What data have been collected by vaccination experts in Britain. What the professor says about combining doses of different vaccines.
"The coronavirus variant that has appeared has changed the balance and shows us that there should be no complacency.. We have no time to lose ", says in a Facebook post Professor of Health Policy Elias Mosialos of the London School of Economics and Political Science (LSE), about what we know and what not from the vaccinations so far in Britain.
As he points out, "In Britain we are in a real road race with the coronavirus, after determining the rate of spread of the new - possibly more contagious- coronavirus variant. Despite the strict measures, Hospitals continue to be under pressure and tens of thousands of new infections are reported daily. Schools in London and other areas most affected by the virus, will remain closed for at least the next two weeks. At the same time, the vaccination committee updated the instructions, to vaccinate as many people as possible ".
Britain has approved two vaccines (of PfizerBioNTech and Oxford / AstraZeneca) and about one million people have already been vaccinated. According to the new instructions, every effort must be made, to complete the dosing for each with the same vaccine first used. But, if a second dose of a vaccine is not available, can be replaced with a vaccine dose from another company.
These new directives are at odds with those in the United States, where the American Centers for Disease Control and Prevention (CDC) state that the approved Covid-19 vaccines "are not interchangeable" and that "the safety and efficacy of the mixture have not been evaluated", concluding that everyone should receive two doses of the same vaccine.
Mosialos raises the question of whether British experts recommend mass vaccination even with a combination of doses. As he states, Both of these vaccines are safe and effective, while both target the coronavirus protein, so a second dose is possible, even with a different carrier, to enhance the immune response in the first dose. also, from cases of re-infection it is known that patients developed higher rates of antibodies to the second exposure to the virus. "Pandemic management is risk management. And to calculate the potential benefits and risks of such an approach, we need absolute transparency ", emphasizes Mr. Mosialos.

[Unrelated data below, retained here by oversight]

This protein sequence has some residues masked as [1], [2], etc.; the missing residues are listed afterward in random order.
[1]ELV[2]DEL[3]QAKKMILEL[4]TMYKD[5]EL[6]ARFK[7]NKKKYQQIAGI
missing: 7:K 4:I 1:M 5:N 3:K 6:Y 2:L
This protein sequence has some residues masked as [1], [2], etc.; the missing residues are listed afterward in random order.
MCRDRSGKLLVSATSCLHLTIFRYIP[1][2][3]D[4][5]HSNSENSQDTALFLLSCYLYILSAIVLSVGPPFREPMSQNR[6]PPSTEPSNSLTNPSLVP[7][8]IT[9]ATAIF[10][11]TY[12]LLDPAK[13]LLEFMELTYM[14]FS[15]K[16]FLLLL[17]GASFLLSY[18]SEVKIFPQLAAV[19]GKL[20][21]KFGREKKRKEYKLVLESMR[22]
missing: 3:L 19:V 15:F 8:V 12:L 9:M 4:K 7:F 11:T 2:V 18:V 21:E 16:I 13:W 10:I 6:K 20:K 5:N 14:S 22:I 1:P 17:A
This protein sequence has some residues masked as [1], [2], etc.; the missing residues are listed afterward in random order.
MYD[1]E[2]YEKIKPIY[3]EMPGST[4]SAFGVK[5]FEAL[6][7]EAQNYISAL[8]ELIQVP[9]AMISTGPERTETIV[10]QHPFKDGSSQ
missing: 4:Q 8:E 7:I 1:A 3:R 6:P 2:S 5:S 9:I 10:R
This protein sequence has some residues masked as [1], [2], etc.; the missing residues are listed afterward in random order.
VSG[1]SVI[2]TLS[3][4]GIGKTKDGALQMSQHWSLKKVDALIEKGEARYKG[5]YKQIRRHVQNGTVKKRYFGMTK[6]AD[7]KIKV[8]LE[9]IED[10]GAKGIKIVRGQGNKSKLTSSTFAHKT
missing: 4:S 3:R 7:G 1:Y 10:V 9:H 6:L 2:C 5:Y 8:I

As announced in Britain, both vaccines will be given at intervals of four to 12 weeks and the priority is to give at least one dose of the vaccine, given the limited resources. This is because the first dose probably provides a significant degree of protection, while for the Oxford / AstraZeneca vaccine in particular the efficacy may be higher, when the interval between doses is longer.
It is recalled that the Oxford / AstraZeneca clinical trial was originally scheduled with a single dose, but a booster dose was added, when scientists realized that this would likely boost efficiency. Some volunteers received the second dose months after the start of the trial and the interval varied according to age group., while there was also the issue of different dosage.
Efficiency reported approx 60% for the group receiving two standard doses and approximately 90% for the group that initially received half and then the standard dose of the vaccine. What is less clear, is whether these differences are due to the lower first dose, in younger participants or in larger gaps between doses. The effectiveness of the vaccine between the ages 18-55 years old was 59% for the regimen with the two standard doses, against 90% for those who received half and then a standard dose. As reported by Mr.. Mosialos, whether this is due to the dosage or the time difference between the two doses, we do not know yet.
We can also not evaluate the approach recommended for the elderly 55 years, because there is no published data yet. There are, however, reports that unpublished data support longer intervals between doses. Most likely, the British regulator (MHRA) has evaluated all of these components before approving the current dosing protocol. "The arguments for the approach taken by (British) government, is the given urgent need. However, I consider it important that the unpublished data supporting the decision be announced. Not only for reasons of transparency but also to gain the trust of the people who will be vaccinated, which is the most basic point in the vaccination effort ", he emphasizes.
He adds that "the issue that has arisen in the United Kingdom, may arise in other countries. At the moment it is almost vaccinated 2% of (British) citizens, giving priority to the vulnerable. Currently, we have a specific ability to produce and sell vaccines and this may be enhanced. But, we can not predict the changes in the virus and whether they will cause changes in its transmission to the community ".